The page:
Aboriginal STDs

The rate of STDs in Australia's aboriginal communities is shockingly high, and a new report proposes a controversial plan to stop infection.


Catherine Price
February 6, 2008 3:00AM (UTC)

In America, we're well acquainted with the challenges of successfully preventing and treating sexually transmitted diseases. But researchers in Australia recently pointed out that among its aboriginal populations, these challenges are even more difficult.

As reported by the New York Times, the two main issues at hand are, first, that the rate of STDs among Australian Aborigines is disturbingly high -- a 2005 study found that in the Northern Territory, more than one in four residents had either chlamydia or gonorrhea. Second, the traditional method of testing the population for disease and then treating those afflicted doesn't work among Australia's aboriginal populations because they move around too much. (It'd be like trying to deliver test results to someone who kept changing homes and didn't have a cellphone.)

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The solution suggested by the researchers is that when more than 10 percent of a population has sexually transmitted diseases, "all individuals within a particular age range would be offered antibiotic treatment without recourse to an individual risk assessment and without waiting for the results of diagnostic testing." The suggested age range is anyone over 10 years old.

The overall tactic of preemptive treatment by antibiotics makes me nervous out of concern that overtreatment might encourage the growth of antibiotic-resistant strains -- a problem that we're struggling with in the United States as well.

But if you take that potential hazard out of the equation, the proposed solution raises other interesting issues. One of the paper's authors, Dr. Frank Bowden, points out that it's common to treat entire communities for infections like trachoma, which causes blindness, and that chlamydia is caused by the same bacterium. So why not treat people preemptively for chlamydia when circumstances indicate that they have a high likelihood of carrying the disease?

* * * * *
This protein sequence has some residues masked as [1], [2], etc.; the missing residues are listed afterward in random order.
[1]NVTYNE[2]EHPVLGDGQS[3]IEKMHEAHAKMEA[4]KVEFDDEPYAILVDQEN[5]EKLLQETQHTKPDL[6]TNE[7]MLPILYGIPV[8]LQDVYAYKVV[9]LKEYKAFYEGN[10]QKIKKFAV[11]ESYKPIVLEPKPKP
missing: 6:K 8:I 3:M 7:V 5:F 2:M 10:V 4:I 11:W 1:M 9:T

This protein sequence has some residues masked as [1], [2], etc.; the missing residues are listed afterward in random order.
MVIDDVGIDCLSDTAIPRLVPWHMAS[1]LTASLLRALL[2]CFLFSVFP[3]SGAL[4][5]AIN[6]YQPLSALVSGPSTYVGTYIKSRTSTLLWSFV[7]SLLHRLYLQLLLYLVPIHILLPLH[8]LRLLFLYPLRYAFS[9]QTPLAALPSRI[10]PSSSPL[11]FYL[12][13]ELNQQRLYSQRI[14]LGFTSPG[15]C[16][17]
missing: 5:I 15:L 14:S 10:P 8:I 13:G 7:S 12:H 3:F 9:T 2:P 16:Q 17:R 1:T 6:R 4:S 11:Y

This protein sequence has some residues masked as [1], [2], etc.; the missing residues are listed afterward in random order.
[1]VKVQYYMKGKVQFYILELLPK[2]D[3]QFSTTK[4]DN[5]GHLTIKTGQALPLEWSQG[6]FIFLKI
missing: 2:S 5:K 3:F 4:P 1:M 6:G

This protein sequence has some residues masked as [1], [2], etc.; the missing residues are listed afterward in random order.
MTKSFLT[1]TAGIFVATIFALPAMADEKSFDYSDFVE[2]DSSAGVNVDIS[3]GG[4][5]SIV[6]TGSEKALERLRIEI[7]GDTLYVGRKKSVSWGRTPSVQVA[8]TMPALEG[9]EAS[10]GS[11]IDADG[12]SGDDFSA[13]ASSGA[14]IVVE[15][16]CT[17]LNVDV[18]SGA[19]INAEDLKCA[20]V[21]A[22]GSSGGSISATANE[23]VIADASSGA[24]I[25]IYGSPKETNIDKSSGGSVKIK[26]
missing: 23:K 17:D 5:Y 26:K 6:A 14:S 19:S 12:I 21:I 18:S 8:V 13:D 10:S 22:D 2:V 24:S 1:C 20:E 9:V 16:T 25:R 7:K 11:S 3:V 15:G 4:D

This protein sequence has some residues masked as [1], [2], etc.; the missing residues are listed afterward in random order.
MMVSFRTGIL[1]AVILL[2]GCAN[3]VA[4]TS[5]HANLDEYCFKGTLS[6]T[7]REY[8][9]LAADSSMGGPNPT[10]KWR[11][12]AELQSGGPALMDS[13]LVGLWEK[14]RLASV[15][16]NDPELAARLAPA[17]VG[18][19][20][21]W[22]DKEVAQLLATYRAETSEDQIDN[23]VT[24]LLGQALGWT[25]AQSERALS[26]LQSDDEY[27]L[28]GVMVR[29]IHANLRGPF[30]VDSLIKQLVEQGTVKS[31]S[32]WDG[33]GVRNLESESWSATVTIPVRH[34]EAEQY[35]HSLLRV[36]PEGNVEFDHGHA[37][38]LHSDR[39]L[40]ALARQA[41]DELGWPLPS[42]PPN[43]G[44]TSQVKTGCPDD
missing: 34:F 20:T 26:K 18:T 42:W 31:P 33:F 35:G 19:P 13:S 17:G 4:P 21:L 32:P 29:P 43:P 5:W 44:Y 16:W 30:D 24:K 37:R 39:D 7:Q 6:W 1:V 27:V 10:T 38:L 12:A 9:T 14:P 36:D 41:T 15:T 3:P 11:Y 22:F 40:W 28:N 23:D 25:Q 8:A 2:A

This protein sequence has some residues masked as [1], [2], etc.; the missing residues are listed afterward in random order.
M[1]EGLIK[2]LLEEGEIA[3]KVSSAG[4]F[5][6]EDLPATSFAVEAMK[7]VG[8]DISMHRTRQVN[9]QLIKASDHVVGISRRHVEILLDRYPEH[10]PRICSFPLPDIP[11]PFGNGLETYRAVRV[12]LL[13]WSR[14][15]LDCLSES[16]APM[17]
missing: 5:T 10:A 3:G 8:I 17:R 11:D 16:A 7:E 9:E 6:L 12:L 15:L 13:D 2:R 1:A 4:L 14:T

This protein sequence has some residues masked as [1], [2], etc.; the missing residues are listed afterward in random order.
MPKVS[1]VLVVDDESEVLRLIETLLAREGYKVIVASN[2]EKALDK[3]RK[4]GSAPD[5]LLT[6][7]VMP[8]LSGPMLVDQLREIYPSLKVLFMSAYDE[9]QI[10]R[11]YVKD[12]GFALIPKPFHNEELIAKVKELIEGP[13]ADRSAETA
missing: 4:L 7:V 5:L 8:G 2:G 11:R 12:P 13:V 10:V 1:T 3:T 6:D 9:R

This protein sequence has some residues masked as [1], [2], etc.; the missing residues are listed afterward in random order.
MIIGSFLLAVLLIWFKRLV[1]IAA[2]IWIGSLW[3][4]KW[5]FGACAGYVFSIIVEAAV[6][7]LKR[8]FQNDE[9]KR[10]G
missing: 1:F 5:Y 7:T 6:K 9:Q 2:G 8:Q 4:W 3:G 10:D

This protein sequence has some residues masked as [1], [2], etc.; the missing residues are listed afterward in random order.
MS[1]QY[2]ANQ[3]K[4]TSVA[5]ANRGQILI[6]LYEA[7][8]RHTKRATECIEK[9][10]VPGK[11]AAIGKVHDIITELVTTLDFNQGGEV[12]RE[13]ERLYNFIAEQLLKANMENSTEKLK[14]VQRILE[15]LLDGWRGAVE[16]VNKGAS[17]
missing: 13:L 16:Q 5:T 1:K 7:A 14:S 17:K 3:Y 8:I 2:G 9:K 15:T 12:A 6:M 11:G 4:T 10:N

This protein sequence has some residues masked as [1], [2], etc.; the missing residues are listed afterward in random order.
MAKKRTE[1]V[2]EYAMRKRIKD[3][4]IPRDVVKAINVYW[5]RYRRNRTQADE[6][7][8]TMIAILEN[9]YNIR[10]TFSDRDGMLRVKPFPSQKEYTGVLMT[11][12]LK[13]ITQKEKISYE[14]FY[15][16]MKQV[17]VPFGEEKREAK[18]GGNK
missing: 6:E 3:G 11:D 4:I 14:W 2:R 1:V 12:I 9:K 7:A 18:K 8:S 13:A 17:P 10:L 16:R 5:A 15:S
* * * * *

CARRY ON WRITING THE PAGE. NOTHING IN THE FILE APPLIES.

Bowden answers his own question in the paper, stating that "the major difference is the way we frame the two conditions. One is seen as a disease of poverty; the other is seen to be related to personal and deeply private behavior."

I normally don't think my life has too much in common with Australian Aborigines, but the issues raised by this proposal -- i.e., preemptively treating a community, including 10-year-olds, for a sexually transmitted disease -- reminds me of the debate in America over the vaccine for cervical cancer. It's interesting that when it comes to treating disease, no matter where you are in the world, things get trickier if the disease is sexually transmitted.


Catherine Price

Catherine Price is an award-winning journalist and author of Vitamania: How Vitamins Revolutionized the Way We Think About Food. Her written and multimedia work has appeared in publications including The Best American Science Writing, The New York Times, Popular Science, O: The Oprah Magazine, the Los Angeles Times, The San Francisco Chronicle, The Washington Post Magazine, Salon, Slate, Men’s Journal, Mother Jones, PARADE, Health Magazine, and Outside. Price lives in Philadelphia.

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